Dudley is a town in Worcester County, Massachusetts, United States. The population was 11,390 at the 2010 census.
Dudley was first settled in 1714 and was officially incorporated in 1732. The town was named for landholders Paul and William Dudley.
In April 1776, on his way to New York City from Boston after his victory in the Siege of Boston, General George Washington camped in the town of Dudley with the Continental Army along what is now a portion of Route 31 near the Connecticut border. During the trip, it is rumored that a "large cache" of captured and recovered British weaponry and supplies was ordered "concealed in the grounds" in the rural area along the route. The cache, hidden to resupply reinforcements from Massachusetts or to cover a retreat from the south, was never used or recorded as having been recovered.
Union soldiers from Dudley, the 15th Regiment Massachusetts Volunteer Infantry, suffered heavy casualties inflicted by the Confederacy during the Battle of Gettysburg. Dudley was the primary manufacturer of "Brogan boots" worn by the Union Army and produced the majority of the standard issue Union uniforms worn during the Civil War.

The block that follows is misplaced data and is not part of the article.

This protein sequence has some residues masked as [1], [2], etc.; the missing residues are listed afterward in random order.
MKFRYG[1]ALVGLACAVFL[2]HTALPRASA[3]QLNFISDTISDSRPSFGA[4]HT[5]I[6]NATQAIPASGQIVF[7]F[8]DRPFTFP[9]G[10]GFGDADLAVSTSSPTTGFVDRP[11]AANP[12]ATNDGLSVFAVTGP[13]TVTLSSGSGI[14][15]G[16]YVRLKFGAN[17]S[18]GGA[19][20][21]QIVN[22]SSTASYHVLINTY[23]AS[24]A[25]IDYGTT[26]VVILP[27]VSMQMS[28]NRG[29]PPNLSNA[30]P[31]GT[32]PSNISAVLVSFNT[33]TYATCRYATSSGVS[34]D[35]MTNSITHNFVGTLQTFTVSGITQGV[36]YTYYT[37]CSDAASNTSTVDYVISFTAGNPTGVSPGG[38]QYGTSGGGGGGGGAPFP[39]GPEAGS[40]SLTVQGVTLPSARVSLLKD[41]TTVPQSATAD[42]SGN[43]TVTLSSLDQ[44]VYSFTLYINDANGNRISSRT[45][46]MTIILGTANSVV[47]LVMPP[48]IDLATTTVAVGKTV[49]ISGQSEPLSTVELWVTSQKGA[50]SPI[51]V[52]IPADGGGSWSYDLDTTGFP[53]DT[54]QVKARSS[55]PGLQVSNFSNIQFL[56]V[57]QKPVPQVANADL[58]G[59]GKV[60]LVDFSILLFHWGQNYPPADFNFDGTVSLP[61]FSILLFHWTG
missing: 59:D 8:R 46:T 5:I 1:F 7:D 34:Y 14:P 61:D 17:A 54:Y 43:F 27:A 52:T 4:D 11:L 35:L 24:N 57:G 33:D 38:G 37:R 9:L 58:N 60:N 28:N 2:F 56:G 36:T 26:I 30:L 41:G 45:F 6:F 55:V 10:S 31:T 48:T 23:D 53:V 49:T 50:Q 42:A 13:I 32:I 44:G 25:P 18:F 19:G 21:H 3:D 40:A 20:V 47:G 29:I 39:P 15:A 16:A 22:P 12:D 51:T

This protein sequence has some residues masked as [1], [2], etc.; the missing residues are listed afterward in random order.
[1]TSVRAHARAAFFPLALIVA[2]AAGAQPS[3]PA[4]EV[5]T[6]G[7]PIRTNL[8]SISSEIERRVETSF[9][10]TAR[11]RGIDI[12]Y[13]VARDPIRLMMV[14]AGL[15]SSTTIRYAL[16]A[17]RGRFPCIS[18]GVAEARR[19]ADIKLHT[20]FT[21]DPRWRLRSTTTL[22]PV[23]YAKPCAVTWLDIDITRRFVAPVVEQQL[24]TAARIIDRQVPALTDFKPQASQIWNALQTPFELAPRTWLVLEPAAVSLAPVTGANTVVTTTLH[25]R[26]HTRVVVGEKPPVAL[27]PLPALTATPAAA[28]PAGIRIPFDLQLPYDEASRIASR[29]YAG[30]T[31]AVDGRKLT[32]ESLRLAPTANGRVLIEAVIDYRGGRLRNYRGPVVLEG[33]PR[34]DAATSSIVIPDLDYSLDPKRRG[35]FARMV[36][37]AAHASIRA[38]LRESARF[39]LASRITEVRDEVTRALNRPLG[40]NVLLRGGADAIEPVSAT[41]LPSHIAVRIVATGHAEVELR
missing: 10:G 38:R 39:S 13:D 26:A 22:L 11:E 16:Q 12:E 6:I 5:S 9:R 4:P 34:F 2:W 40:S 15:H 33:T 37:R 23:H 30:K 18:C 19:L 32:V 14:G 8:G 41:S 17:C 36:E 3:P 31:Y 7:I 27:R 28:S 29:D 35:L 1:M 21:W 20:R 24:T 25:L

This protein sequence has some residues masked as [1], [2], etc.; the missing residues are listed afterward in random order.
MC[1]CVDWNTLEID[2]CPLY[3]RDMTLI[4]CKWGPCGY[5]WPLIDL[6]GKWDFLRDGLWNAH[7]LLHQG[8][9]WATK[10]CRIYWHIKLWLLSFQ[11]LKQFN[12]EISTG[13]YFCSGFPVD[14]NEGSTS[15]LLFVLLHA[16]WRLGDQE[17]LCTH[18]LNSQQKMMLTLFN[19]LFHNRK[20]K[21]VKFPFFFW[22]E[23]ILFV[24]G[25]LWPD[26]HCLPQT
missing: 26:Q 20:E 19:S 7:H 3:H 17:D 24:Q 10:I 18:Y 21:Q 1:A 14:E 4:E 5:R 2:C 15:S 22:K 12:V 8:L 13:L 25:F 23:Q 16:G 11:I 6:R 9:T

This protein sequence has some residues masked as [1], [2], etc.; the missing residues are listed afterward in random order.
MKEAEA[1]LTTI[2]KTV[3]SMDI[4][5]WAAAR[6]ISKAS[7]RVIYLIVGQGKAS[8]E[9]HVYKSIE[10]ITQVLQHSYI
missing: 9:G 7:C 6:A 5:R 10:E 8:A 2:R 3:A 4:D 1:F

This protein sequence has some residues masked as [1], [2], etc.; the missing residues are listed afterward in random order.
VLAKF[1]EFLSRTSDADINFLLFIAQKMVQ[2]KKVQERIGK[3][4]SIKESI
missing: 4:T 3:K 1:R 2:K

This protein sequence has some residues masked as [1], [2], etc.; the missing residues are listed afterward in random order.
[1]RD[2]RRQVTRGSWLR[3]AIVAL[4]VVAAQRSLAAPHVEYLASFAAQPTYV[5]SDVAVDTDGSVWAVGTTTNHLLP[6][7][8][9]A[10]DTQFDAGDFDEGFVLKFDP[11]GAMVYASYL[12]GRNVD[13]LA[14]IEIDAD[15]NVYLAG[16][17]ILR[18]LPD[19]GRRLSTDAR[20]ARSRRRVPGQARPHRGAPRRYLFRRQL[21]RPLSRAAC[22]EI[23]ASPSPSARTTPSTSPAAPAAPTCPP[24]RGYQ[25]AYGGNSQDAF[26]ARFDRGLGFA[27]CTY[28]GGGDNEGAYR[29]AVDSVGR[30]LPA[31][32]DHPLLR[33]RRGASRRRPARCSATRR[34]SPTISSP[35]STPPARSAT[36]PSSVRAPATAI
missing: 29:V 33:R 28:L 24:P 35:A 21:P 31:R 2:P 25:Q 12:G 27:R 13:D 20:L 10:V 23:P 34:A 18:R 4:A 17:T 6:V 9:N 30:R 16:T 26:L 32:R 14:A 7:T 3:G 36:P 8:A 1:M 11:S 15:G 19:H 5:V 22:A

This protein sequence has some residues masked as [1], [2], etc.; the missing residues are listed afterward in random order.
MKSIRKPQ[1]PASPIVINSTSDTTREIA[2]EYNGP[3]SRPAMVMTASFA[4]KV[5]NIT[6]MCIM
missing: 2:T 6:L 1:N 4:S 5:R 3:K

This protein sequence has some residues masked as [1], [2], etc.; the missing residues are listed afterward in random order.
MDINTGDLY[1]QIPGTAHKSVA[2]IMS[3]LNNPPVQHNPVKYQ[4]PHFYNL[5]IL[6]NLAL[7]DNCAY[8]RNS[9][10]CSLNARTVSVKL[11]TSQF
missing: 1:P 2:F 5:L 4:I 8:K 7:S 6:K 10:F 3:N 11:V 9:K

According to the United States Census Bureau, the town has a total area of 22.1 square miles (57 km2), of which 21.0 square miles (54 km2) is land and 1.0 square mile (2.6 km2), or 4.58%, is water. Dudley is bounded on the northeast by Oxford, on the north by Charlton, on the west by Southbridge, on the south by Woodstock and Thompson, Connecticut, and on the east by Webster, with which it traditionally had the closest cultural and political relations.
As of the census of 2000, there were 10,036 people, 3,737 households, and 2,668 families residing in the town. The population density was 476.7 inhabitants per square mile (184.1/km2).